Hackney,
24
October
2017
|
13:59
Europe/London

Swift justice for tenants against rogue landlords

Bad landlords will face on-the-spot fines of up to £30,000 and be forced to repay rent to their tenants as part of a new package of prompter penalties introduced by Hackney Council today.

Landlords or agents who fail to comply with Council instructions to make improvements, let unacceptably overcrowded properties or meet licensing conditions could be slapped with the new fines – with the worst offenders still facing criminal prosecution.

The civil penalties and rent repayment orders will mean the Council can take more immediate action to help tenants facing serious problems – as an alternative to lengthy court proceedings.

The measures are part of the Council’s Better Renting campaign to improve standards for private renters, crack down on the minority of rogue landlords and end extortionate letting fees and charges.

Since the campaign launched in July, the Council has launched the first voluntary letting fee ban scheme in the country, held advice drop-in sessions for renters and launched a consultation on expanding licensing of the borough’s privately rented homes.

Cllr Sem Moema, Mayoral Advisor for Private Renting and Housing Affordability
Renters who pay an average of nearly £2,000 a month for two-bedroom flat in Hackney deserve homes that are safe, secure and well-maintained by their landlord.

While we’ll still prosecute the most serious offenders, these new fines will give us the powers we need to quickly punish the minority of rogue landlords out to exploit tenants where it hurts – in their pocket.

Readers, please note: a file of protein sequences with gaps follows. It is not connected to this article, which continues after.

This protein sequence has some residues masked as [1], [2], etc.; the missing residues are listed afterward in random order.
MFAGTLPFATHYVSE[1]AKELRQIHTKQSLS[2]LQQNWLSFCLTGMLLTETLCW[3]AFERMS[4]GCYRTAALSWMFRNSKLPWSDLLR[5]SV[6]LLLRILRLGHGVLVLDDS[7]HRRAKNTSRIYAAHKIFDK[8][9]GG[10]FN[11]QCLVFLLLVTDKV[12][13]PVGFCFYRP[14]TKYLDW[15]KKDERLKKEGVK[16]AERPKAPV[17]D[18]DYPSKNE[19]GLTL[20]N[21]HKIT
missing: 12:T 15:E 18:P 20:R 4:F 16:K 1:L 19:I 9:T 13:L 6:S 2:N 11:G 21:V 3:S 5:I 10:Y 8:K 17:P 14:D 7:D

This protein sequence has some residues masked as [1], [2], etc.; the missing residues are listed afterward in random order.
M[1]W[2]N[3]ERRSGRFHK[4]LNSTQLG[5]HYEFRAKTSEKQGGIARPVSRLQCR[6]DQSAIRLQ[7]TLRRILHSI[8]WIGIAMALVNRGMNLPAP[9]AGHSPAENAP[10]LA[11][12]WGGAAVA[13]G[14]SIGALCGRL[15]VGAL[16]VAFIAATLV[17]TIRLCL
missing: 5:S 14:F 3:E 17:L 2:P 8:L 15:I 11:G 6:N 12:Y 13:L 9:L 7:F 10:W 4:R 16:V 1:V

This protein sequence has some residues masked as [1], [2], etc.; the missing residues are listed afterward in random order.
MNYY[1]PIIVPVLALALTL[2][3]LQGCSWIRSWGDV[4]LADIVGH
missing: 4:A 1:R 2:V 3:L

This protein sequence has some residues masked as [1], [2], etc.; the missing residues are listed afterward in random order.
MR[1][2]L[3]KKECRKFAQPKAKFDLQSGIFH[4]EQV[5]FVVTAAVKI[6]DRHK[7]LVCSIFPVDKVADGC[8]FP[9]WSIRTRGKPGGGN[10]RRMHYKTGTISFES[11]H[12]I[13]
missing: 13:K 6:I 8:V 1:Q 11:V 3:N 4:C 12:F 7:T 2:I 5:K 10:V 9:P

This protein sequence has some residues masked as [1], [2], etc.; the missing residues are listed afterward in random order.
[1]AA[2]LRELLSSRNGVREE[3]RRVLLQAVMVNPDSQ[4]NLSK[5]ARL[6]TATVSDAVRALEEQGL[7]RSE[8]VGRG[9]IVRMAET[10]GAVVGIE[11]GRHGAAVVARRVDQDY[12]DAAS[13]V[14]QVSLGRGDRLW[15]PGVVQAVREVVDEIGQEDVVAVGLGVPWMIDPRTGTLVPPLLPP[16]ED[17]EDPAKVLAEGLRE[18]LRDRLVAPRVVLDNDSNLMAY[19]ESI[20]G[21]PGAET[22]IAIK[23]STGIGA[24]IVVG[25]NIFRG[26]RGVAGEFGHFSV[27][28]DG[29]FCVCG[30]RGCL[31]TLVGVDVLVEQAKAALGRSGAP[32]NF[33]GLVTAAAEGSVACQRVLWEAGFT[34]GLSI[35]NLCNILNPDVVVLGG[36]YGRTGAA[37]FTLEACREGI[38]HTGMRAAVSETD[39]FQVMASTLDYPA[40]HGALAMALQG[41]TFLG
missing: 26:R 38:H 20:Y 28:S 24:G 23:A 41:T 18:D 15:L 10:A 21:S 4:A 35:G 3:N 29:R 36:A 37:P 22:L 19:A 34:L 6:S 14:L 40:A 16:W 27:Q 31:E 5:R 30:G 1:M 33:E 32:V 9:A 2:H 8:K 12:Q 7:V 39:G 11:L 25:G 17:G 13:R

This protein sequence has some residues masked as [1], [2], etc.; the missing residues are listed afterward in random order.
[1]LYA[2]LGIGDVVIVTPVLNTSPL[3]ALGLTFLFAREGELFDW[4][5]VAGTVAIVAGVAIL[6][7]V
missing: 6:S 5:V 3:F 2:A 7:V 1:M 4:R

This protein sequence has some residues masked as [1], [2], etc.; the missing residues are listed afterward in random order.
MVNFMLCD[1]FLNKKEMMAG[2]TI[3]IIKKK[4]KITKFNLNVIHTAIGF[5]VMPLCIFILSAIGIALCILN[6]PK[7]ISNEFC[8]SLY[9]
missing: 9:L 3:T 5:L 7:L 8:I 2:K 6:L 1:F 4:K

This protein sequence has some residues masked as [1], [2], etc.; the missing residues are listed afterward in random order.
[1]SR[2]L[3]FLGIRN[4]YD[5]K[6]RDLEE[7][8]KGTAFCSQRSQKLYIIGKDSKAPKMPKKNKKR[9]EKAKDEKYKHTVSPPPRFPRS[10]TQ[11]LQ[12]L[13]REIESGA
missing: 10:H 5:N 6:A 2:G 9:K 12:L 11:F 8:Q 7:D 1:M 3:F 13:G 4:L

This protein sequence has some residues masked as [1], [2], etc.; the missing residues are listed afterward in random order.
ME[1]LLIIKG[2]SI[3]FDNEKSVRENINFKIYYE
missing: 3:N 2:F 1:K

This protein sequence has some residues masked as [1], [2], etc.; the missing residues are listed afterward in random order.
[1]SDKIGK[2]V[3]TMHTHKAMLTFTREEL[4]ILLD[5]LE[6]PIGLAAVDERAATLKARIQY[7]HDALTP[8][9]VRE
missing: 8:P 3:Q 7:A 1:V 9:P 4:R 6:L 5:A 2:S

Whether it’s bolstering our enforcement powers, campaigning for more action from the Government or simply giving advice, we’re determined to get renters in Hackney a better deal.
Cllr Sem Moema, Mayoral Advisor for Private Renting and Housing Affordability

Two in three private renters in Hackney say their repairs aren’t done when needed, while rent levels have rocketed 20% over the last five years. 34,000 homes are privately rented in the borough – around a third of all households.

Independent research commissioned as part of the Council’s Better Renting campaign revealed that more than one in five Houses in Multiple Occupation (HMOs) contained serious hazards or are in disrepair – over 10% higher than other privately rented properties.

As well as the new fines, the Council is currently consulting on introducing licensing proposals to help change this, including:

  • A borough-wide additional licensing scheme meaning all HMOs – not just the 16% covered under the current mandatory licensing scheme – would need to be licensed
  • A selective licensing scheme meaning all privately rented non-HMO homes in the three wards most affected by poor conditions – Brownswood, Cazenove and Stoke Newington – would need to be licensed

To respond to the consultation, which closes in early December, visit the consulation page